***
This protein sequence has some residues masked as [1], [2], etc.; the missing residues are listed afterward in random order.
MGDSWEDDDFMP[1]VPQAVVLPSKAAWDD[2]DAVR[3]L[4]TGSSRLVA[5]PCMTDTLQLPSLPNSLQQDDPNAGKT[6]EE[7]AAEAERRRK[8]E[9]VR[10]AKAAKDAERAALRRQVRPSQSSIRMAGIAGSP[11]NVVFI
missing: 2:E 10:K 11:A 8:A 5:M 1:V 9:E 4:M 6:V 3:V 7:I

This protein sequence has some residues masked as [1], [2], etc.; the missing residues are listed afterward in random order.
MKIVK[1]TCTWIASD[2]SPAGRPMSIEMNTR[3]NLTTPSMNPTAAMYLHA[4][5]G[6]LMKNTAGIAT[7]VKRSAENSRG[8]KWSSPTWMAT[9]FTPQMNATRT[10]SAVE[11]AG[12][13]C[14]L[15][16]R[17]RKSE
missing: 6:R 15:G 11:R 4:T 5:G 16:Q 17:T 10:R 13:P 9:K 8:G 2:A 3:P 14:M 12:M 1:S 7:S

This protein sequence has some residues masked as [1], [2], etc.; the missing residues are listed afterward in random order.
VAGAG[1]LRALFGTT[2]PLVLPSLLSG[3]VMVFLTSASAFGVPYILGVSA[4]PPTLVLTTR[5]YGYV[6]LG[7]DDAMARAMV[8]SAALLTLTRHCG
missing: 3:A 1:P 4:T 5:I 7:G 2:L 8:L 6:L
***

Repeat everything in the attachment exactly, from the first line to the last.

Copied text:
This protein sequence has some residues masked as [1], [2], etc.; the missing residues are listed afterward in random order.
MGDSWEDDDFMP[1]VPQAVVLPSKAAWDD[2]DAVR[3]L[4]TGSSRLVA[5]PCMTDTLQLPSLPNSLQQDDPNAGKT[6]EE[7]AAEAERRRK[8]E[9]VR[10]AKAAKDAERAALRRQVRPSQSSIRMAGIAGSP[11]NVVFI
missing: 2:E 10:K 11:A 8:A 5:M 1:V 9:E 4:M 6:V 3:V 7:I

This protein sequence has some residues masked as [1], [2], etc.; the missing residues are listed afterward in random order.
MKIVK[1]TCTWIASD[2]SPAGRPMSIEMNTR[3]NLTTPSMNPTAAMYLHA[4][5]G[6]LMKNTAGIAT[7]VKRSAENSRG[8]KWSSPTWMAT[9]FTPQMNATRT[10]SAVE[11]AG[12][13]C[14]L[15][16]R[17]RKSE
missing: 6:R 15:G 11:R 4:T 5:G 16:Q 17:T 10:R 13:P 9:K 8:G 2:A 3:P 14:M 12:M 1:S 7:S

This protein sequence has some residues masked as [1], [2], etc.; the missing residues are listed afterward in random order.
VAGAG[1]LRALFGTT[2]PLVLPSLLSG[3]VMVFLTSASAFGVPYILGVSA[4]PPTLVLTTR[5]YGYV[6]LG[7]DDAMARAMV[8]SAALLTLTRHCG
missing: 3:A 1:P 4:T 5:I 7:G 2:L 8:L 6:L